Providing bundled, rapid testing for HIV and hepatitis C virus (HCV) infection at substance use disorder treatment programs may increase awareness of infection status among people with substance abuse disorders, according to the results of a study published in Medical Care.

The current HIV and HCV epidemics overlap and disproportionally affect people with substance abuse disorders. Offering on-site, bundled, rapid HIV and HCV testing is a potential strategy that may increase the receipt of both test results for this patient population. To test the efficacy of this strategy, investigators conducted a 2-armed, randomized controlled trial within a substance use disorder treatment program in New York City.

In total, 162 participants with unknown HIV and HCV statuses were randomly assigned to either the treatment or control arm of the study. Patients in the treatment group were offered bundled rapid HIV and HCV tests with immediate results provided onsite (n=65) while the control group were offered the current standard of care: referral to onsite or off-site laboratory-based HIV and HCV testing with delayed results (n=69).

Approximately half of the participants (51.2%) were Hispanic, 25.3% were non-Hispanic Black, and 17.9% were non-Hispanic White; two-thirds were men. More than 54% of participants reported injection as their method of drug use (54.9%). Among the eligible participants, 82.7% completed the 1-month follow-up assessment. At 1 month, participants in the treatment arm were more likely to report having received both test results compared with those in the control arm (69% vs 19%, P <.001). In the treatment arm, 7 participants received a new HCV diagnosis compared with 1 participant in the control arm (P =.029).


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The study was subject to several limitations, including that participants were enrolled from 2 substance use disorder treatment programs and most had previously been tested for HIV or HCV, although not within the past 6 months. This potentially makes the findings ungeneralizable to other settings or populations. Another limitation was the loss of nearly 17% of participants to follow-up. Dependence on self-reporting test receipt was also a limitation, and the evaluation of bundling rapid HIV/HCV tests may be affected by misreporting.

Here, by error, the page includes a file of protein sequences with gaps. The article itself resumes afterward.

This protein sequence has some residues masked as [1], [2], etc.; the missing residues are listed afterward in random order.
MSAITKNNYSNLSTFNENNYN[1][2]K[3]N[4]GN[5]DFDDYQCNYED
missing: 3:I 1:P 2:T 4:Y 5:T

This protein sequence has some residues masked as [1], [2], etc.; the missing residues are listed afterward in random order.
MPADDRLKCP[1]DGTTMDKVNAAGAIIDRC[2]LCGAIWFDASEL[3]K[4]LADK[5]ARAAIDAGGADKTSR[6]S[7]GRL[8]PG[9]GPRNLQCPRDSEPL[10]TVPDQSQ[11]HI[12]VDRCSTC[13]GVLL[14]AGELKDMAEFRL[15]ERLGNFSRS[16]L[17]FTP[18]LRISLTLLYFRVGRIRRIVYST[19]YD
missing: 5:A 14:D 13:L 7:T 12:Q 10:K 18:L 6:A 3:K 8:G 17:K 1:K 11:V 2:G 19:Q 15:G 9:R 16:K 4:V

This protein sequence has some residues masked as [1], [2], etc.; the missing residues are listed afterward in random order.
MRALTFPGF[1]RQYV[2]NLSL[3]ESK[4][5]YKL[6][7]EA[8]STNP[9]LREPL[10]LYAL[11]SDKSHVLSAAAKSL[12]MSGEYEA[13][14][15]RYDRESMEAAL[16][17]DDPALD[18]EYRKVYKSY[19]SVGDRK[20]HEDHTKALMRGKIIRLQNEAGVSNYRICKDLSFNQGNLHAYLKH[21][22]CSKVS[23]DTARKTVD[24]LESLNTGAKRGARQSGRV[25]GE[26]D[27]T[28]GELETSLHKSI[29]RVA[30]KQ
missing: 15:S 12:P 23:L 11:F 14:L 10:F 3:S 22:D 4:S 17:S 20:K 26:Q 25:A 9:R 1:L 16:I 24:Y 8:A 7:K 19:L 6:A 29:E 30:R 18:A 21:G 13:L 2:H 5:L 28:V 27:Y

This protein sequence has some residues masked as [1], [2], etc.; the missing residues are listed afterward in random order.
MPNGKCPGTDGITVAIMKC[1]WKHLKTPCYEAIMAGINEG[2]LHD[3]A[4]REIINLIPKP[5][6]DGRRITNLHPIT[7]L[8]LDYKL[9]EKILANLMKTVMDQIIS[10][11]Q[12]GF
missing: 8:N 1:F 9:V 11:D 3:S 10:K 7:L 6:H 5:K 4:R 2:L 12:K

The investigators also noted higher reported rates of unprotected intercourse among those in the treatment arm, which may be associated with increased acceptance to test and receive results.

“Our findings suggest that this strategy may be an efficacious approach to increasing awareness of infection status for at-risk groups,” the researchers concluded. They also noted that a bundled testing strategy is likely to be cost-effective as well, and that further studies are now needed “to develop multilevel strategies to promote and sustain the use of this testing approach in [substance use disorder treatment program] facilities.” Ultimately, this approach may also improve linkages to care for patients in substance use disorder treatment programs and increase early initiation of treatment.

Reference

Frimpong JA, Shiu-Yee K, Tross S, et al. Bundling rapid human immunodeficiency virus and hepatitis C virus testing to increase receipt of test results: A randomized trial. Med Care. 2020;58:445-452.

This article originally appeared on Infectious Disease Advisor